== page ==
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Optima to sell health plans in Halifax / September 07, 2017
On the heels of Anthem’s exit from Virginia’s individual health insurance market, Optima Health will expand into Halifax County to give local consumers at least two coverage options to choose from in 2018.

Optima announced Wednesday that it is expanding into markets where Sentara Healthcare operates hospitals and physician practices. Optima, a subsidiary company of Norfolk-based Sentara, will offer individual health plans in Halifax both on and off the Affordable Care Act exchange, better known as Obamacare.

“From day one, our desire has been to find a way to stay in the ACA Exchange,” said Michael M. Dudley, president and CEO of Optima Health in a statement issued Wednesday. By entering markets where Sentara has a strong presence, Optima will provide health insurance options for some 70,000 Virginians who no longer can turn to Anthem for coverage.

While Halifax is one of the areas that will benefit from the decision — Mecklenburg, Harrisonburg, Hampton Roads and Charlottesville are among others — Optima also is pulling out of markets where Sentara has no operations. In 2016, Optima offered coverage statewide; this year the company limited health plans to a handful of communities, including Lynchburg and Roanoke.

“The decisions we made were challenging ones given the recent changes and ambiguities in the marketplace,” said Dudley, referring to the reshaping of Optima’s coverage area in 2018.

Until yesterday’s announcement, Halifax County residents were looking at a single choice next year on the exchange: Piedmont Community Health Care, based in Lynchburg.

Carolyn Neal, who advises local clients as a principal at The Neal Agency in South Boston, said that when Anthem announced in August that it would no longer sell individual plans in Virginia, people “freaked out” over losing their health insurance. “If I described it in one word, it would be ‘shock,’” she said.

Neal noted that Optima was active a couple of years ago in Halifax County, offering a mix of plans that varied by the scope of provider networks, but Anthem has been the go-to choice for most local residents since Obamacare began. Anthem accounts for roughly 90 percent of the individual policies that The Neal Agency sells in the area, she estimated.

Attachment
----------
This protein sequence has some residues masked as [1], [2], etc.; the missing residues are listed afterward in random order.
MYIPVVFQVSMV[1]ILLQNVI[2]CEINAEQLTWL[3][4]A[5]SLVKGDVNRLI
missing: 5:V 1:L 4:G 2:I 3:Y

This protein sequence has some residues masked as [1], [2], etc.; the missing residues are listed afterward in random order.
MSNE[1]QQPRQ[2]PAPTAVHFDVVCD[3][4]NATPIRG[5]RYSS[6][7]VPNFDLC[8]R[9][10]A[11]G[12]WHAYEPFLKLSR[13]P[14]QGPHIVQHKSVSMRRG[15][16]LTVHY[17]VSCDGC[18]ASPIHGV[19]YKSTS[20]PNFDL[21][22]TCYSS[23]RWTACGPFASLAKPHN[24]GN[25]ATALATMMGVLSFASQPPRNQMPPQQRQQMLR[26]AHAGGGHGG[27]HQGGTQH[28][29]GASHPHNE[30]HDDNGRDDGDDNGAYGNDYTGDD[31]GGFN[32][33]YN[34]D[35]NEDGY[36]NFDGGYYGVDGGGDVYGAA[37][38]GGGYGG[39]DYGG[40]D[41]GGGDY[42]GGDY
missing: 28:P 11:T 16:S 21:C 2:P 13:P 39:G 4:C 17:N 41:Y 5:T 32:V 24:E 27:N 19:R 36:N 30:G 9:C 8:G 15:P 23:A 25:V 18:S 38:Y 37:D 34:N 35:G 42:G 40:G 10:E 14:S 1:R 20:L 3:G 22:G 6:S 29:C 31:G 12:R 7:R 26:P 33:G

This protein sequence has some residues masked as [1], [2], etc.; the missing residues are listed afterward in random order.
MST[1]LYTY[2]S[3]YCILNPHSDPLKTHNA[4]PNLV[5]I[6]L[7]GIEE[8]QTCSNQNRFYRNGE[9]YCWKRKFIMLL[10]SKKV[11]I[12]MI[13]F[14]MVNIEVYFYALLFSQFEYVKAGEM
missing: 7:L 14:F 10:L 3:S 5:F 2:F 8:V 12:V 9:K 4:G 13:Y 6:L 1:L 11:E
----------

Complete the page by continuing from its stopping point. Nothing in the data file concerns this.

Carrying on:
“I guess [Optima] assumed that when Anthem did their pullout, they’d get back in,” said Neal.

Anthem markets health insurance to some 210,000 people in Virginia, making it by far the state’s largest provider of individual coverage. While all Virginia localities will have at least one provider next year on Obamacare exchanges, the number of competitors has dropped markedly: Anthem, United Healthcare and Aetna all are pulling out of the state in 2018, affecting an estimated 350,000 Virginians.

While Optima is sticking with Obamacare, it will focus on markets where Sentara has hospitals and doctors in order “to better manage chronic conditions to keep members healthy,” according to Wednesday’s announcement. The company is also raising premiums — a move that will have little impact for most prospective customers in Halifax County, although some purchasers may be hit hard.

The difference lies in whether individuals receive federal tax subsidies to purchase their Obamacare policies. In its statement, Optima noted that participants receiving ACA tax credits will see a 1.5 percent premium increase, about $4 a month, because any additional costs will be offset by sliding-scale Obamacare tax credits.

However, customers who do not quality for tax subsidies — the income cutoff for a family of four is $97,200 — will bear the full brunt of Optima’s 2018 premium increase: a whopping 81.8 percent, on average.

The company explained that it had decided to raise premiums by 20 percent in 2018, but later added another 23 percent increase due to uncertainty over whether Washington would continue to make cost-sharing reduction (CSR) payments to stabilize Obamacare markets. The CSR payments have been delayed by the Trump Administration in tandem with the failed Republican effort to repeal the 2010 health care law. The rest of the premium increase — roughly 40 percent — “is caused by the withdrawal of the national carriers” such as Anthem and Aetna, Optima officials noted.

“Health care is an ever-changing landscape,” Dudley said. “While this is not the outcome we had hoped, it will allow us to continue to serve 80 percent of our existing members and provide an option for another 70,000 Virginians who are losing their current insurance plan.

“We believe it is important to continue serving as many people as we can and fulfill our mission to improve health every day. The only other alternative would have been to completely exit the Exchange, and that goes against our mission,” he added.

Seventy percent of Virginians who participate in the ACA exchange and receive tax subsidies will be shielded from the brunt of the premium increase, Optima officials noted. That leaves 30 percent who will be facing the nearly 82 percent price hike in 2018.

In Halifax County, only a small percentage of residents earns too much to quality for Obamacare tax subsidies. Neal said that she was informed by Anthem that 95 percent of local purchasers received federal assistance to afford coverage.

A small number of policyholders still have “grandfathered” individual health insurance plans that pre-date Obamacare. Neal, who is one such consumer, said she was hit with a 66 percent increase in her premiums in the coming year. “I’m still on old Anthem,” she said.

The changes roiling the individual market have little if any impact on employer group health plans and federal programs such as Medicare and Medicaid. Anthem and Optima each will continue to provide plans in those market segments in 2018.

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